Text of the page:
President Donald Trump wants America to get back to business by Easter, suggesting some efforts to slow the spread of coronavirus outbreak will no longer be needed by then, but Corporate America is taking its lead from health professionals, Reuters writes.
The President, who is concerned about the economic repercussions of an extended shutdown of nonessential business, said in a television interview on Tuesday that he wanted to see businesses returning to normal by Easter, or April 12.
“I would love to have the country opened up and just raring to go by Easter,” he said on Fox News Channel.
But the U.S. Chamber of Commerce, National Retail Federation and National Restaurant Association pointed to less optimistic recommendations by public health officials. Many of these have urged that Americans stay in their homes as much as possible for weeks to prevent the virus’ spread.
“It’s a tough one. I think it would be easier to accept that as something that I would feel comfortable doing if I thought it weren’t going to cost lives,” said Melanie Krautstrunk, who owns a brew pub in Tennessee, about re-opening by Easter.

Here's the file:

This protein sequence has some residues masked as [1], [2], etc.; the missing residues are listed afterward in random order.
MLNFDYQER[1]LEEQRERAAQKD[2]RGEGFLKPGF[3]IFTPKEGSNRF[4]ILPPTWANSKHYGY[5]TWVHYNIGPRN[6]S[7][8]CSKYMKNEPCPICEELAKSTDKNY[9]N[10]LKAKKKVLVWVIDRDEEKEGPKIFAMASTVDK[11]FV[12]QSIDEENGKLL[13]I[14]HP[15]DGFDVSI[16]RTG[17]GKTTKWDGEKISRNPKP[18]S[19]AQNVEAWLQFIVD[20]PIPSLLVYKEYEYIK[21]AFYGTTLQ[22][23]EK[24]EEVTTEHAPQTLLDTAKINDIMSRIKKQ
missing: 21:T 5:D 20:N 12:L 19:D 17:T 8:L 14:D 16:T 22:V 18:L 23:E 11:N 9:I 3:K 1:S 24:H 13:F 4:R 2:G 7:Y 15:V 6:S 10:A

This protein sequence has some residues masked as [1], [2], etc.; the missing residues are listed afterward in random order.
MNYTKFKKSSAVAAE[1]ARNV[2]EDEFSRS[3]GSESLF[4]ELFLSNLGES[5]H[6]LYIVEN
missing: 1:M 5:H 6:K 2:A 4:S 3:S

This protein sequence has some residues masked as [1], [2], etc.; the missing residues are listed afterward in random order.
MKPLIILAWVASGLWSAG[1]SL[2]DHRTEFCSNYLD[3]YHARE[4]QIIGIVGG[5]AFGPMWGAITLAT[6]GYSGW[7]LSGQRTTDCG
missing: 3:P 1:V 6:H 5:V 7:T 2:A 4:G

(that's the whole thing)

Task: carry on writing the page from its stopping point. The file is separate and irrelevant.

A total of 53,541 Americans have tested positive for the virus, and 730 have died. State governors, primarily in the northeast and west coast, have ordered schools and non-essential businesses closed to prevent the disease’s spread.
As a result, the number of Americans filing for unemployment benefits surged by the most since 2012 to a 2-1/2-year high, as companies in the service sectors laid off workers, the Labor Department said last Thursday.
“We urge all businesses and the public to listen to the public health officials when it comes to social distancing. We believe we should return to work as soon as we safely and responsibly can,” said Neil Bradley, U.S. Chamber of Commerce’s chief policy officer, in an email statement.
The National Retail Federation’s David French described the situation as “highly fluid” and of undetermined length. They are encouraging retailers to follow the CDC’s and other health experts’ guidance.
“The challenge really is going to be whether restaurants can even open at this point if we don’t have a public that wants to go out,” said the group’s Sean Kennedy.